Evidence Used in Vehicular Homicide

If you accidentally kill another person while operating a motor vehicle, you could be charged with vehicular homicide if it is found that you were operating in a reckless manner. While most traffic collisions are caused by human error, this error is usually described by the law as carelessness, not recklessness. But what is the difference between careless driving and reckless driving? And how does the prosecution reach the conclusion that you were driving recklessly in the first place? To fully understand these questions and the gravity of your precarious situation, it is vital that you contact a West Palm Beach criminal defense attorney as soon as possible.

Careless Driving Vs. Reckless Driving

Careless driving is endangering life, limb, and property of any person while failing to operate a motor vehicle in a prudent manner. Reckless driving, on the other hand, is operating a vehicle in a way that would likely kill another person. At first glance, the two sound pretty identical. Yet, there is a big difference: one is a felony. And, depending on the evidence gathered by law enforcement and the prosecution, you could be facing felony charges for your driving actions.

Tire Marks and Much More

According to WLWT 5 News, a 71-year-old woman pled not guilty to killing a 73-year-old pedestrian. The defendant allegedly did not ever touch the brakes throughout the entire process of: switching lanes, trying to turn left across traffic, hitting another vehicle, swerving back across traffic and up onto the sidewalk, running over the now deceased victim and hitting that victim twice, and running into a parked car to come to a stop. Because the defendant violated so many different traffic laws and failed to touch the brakes, as evidenced by the lack of skid marks and the damage caused to various vehicles, which projected her speed at the time, she is being charged with vehicular homicide due to reckless driving. But what other measures do police use to determine the cause of the crash, and are they always accurate? Common crash scene evidence includes tire marks and more made by:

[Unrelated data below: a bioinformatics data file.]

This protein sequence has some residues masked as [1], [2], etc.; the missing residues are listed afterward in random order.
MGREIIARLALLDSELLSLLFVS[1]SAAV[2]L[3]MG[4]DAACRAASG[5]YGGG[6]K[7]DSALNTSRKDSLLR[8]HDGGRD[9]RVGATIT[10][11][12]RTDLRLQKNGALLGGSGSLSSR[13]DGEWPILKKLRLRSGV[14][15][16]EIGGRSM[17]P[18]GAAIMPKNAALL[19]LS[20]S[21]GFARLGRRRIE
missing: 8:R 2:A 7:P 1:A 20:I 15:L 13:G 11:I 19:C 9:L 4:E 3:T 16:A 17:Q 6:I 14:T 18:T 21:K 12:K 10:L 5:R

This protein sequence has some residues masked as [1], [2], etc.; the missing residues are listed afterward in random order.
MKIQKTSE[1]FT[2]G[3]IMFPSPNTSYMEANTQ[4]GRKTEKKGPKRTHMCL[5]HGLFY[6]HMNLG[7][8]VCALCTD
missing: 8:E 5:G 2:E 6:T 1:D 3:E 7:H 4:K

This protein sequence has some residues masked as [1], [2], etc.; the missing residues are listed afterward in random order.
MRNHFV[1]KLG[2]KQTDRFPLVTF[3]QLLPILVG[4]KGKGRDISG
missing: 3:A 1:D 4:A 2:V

• Uneven braking;
  • Anti lock brake marks;
  • Tire spackling;
  • Gap skid marks;
  • Offset skid marks;
  • Emergency brake spin;
  • Yaw marks or scuffs;
  • Flat tire scuffs;

Additional evidence includes:

  • Cell phone records acquired by subpoena;
  • Witness testimony;
  • Blood work of negligent driver (alcohol or drug use); and
  • More.

However, all of this evidence is prone to error, which an experienced attorney will duly address.

Penalties for Vehicular Homicide Include Second or First Degree Felonies

Vehicular homicide, according to Florida statute 782.071 is killing another person, including unborn child, with a motor vehicle operated in a reckless. Recklessness is operating a vehicle in a manner that would be likely to cause serious bodily injury or death to another person. Vehicular homicide is a second degree felony, punishable by up to 15 years in prison. However, if the driver caused vehicular homicide and fled the scene without giving information or aid and the defendant knew or should have known that the accident occurred, the felony will be escalated to the first degree. First degree felonies are punishable by 30 years in prison.

Call a West Palm Beach Attorney Today

Do not hesitate to call the West Palm Beach law offices of the Skier Law Firm today for assistance if you have been charged with vehicular homicide. We will help you throughout each step of your case.

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